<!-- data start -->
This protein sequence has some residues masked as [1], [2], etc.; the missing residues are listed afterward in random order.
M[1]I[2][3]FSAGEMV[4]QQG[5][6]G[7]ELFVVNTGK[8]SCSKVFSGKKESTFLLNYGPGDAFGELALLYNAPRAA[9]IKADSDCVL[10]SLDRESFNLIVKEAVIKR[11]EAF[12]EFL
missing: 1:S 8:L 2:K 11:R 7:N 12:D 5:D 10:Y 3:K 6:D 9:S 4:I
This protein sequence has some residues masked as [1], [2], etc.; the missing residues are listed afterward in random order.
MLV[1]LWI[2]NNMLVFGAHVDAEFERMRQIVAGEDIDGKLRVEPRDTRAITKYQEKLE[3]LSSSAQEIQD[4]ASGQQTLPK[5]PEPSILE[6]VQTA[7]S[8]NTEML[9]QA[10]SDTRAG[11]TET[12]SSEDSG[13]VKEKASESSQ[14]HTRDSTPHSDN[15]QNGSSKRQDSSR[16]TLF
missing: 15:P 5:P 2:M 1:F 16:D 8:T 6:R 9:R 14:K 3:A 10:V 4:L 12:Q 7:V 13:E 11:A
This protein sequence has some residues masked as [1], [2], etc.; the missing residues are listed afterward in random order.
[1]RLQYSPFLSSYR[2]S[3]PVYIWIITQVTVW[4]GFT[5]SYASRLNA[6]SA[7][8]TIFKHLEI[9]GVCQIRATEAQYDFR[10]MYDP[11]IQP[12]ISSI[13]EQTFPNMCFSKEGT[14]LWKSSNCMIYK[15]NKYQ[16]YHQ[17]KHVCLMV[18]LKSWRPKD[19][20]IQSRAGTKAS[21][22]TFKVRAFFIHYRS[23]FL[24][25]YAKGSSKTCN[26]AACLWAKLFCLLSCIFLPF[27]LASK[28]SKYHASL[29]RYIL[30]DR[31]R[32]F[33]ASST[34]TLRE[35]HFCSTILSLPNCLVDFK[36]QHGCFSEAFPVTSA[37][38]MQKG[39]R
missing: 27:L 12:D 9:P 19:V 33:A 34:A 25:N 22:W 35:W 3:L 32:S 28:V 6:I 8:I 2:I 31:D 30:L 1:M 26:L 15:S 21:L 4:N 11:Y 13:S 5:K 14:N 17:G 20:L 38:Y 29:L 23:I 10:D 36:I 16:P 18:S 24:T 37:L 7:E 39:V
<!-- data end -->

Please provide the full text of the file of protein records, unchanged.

This protein sequence has some residues masked as [1], [2], etc.; the missing residues are listed afterward in random order.
M[1]I[2][3]FSAGEMV[4]QQG[5][6]G[7]ELFVVNTGK[8]SCSKVFSGKKESTFLLNYGPGDAFGELALLYNAPRAA[9]IKADSDCVL[10]SLDRESFNLIVKEAVIKR[11]EAF[12]EFL
missing: 1:S 8:L 2:K 11:R 7:N 12:D 5:D 10:Y 3:K 6:D 9:S 4:I
This protein sequence has some residues masked as [1], [2], etc.; the missing residues are listed afterward in random order.
MLV[1]LWI[2]NNMLVFGAHVDAEFERMRQIVAGEDIDGKLRVEPRDTRAITKYQEKLE[3]LSSSAQEIQD[4]ASGQQTLPK[5]PEPSILE[6]VQTA[7]S[8]NTEML[9]QA[10]SDTRAG[11]TET[12]SSEDSG[13]VKEKASESSQ[14]HTRDSTPHSDN[15]QNGSSKRQDSSR[16]TLF
missing: 15:P 5:P 2:M 1:F 16:D 8:T 6:R 9:R 14:K 3:A 10:V 4:L 12:Q 7:V 13:E 11:A
This protein sequence has some residues masked as [1], [2], etc.; the missing residues are listed afterward in random order.
[1]RLQYSPFLSSYR[2]S[3]PVYIWIITQVTVW[4]GFT[5]SYASRLNA[6]SA[7][8]TIFKHLEI[9]GVCQIRATEAQYDFR[10]MYDP[11]IQP[12]ISSI[13]EQTFPNMCFSKEGT[14]LWKSSNCMIYK[15]NKYQ[16]YHQ[17]KHVCLMV[18]LKSWRPKD[19][20]IQSRAGTKAS[21][22]TFKVRAFFIHYRS[23]FL[24][25]YAKGSSKTCN[26]AACLWAKLFCLLSCIFLPF[27]LASK[28]SKYHASL[29]RYIL[30]DR[31]R[32]F[33]ASST[34]TLRE[35]HFCSTILSLPNCLVDFK[36]QHGCFSEAFPVTSA[37][38]MQKG[39]R
missing: 27:L 12:D 9:P 19:V 33:A 34:A 25:N 22:W 35:W 3:L 32:S 28:V 6:I 8:I 2:I 31:D 30:L 1:M 26:L 15:S 21:L 4:N 11:Y 13:S 5:K 14:N 17:G 20:L 38:Y 29:L 23:I 10:D 36:I 16:P 18:S 24:T 37:L 7:E 39:V